Since 2011, fishers in Oslob have taken more than 750,000 tourists out into the waters off their village to see whale sharks up close. Tourists say they get a thrilling, once-in-a-lifetime experience. The fishers claim that this industry helps them better take care of their families. The sharks show up because the fishers feed them every day. Many people think this adventure is harmless for the sharks and benefits local people. Others think the practice disrupts the sharks' natural behaviors and may hurt their well‑being. Who is right? Figuring that out isn’t easy. There are two sides to this story.

This is a view of the Sumilon Island beach landing near Oslob.

A guide feeds a whale shark to attract tourists.

For Whale Shark Tourism

Improving Lives

Before whale shark tourism, local people earned, on average, about $1.40 a day by fishing. It wasn’t enough to put food on the table or send their children to school. All that changed after a tourist offered to pay one of the fishers to take him closer to a whale shark, so he could have an up-close experience.

From that one tourist sprang a community-based dive company that attracted more visitors. This shark-viewing business earned more than $18 million in five years. Now, locals say they have more money to provide for their families. Families have more money for healthcare, food, and education.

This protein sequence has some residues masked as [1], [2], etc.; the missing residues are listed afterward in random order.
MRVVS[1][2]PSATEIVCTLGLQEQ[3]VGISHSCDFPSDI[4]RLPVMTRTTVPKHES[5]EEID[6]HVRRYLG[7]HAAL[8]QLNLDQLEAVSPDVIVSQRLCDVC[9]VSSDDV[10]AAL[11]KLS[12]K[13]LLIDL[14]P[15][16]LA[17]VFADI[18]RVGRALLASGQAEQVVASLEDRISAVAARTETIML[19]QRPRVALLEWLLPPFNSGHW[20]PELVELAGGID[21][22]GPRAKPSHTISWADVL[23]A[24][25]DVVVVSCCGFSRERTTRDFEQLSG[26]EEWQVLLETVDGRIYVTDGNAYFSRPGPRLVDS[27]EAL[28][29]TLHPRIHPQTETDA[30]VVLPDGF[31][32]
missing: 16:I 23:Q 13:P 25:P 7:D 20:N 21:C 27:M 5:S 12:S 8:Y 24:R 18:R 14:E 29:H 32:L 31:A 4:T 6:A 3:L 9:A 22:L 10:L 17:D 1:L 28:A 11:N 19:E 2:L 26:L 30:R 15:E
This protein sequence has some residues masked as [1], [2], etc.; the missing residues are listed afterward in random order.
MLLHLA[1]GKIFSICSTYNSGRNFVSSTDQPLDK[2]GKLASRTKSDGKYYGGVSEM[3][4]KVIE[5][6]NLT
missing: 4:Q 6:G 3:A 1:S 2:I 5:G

The guides and their families aren’t the only ones who prosper. The industry gives 10 percent of its profits to the local village to support its economy.

The industry also gives 30 percent of its profits to the surrounding towns. Resorts and other places to stay have popped up to support the crowds. Many people sell food or souvenirs to tourists while they are in town.

The guides claim that feeding the whale sharks is good for all fish species in the area. Fewer people need to fish to make a living, which puts less pressure on other types of fish. And in this area, where people have an interest in their survival, the whale sharks are less likely to be killed for their fins by poachers.

Some scientists also think that the tourism is a good thing for whale sharks. Having so many people see these sharks helps raise awareness about them as an endangered species. Educating people around the world could also help whale sharks in other parts of the world.

Signs point the way to whale shark watching.

Tourists swim with a whale shark.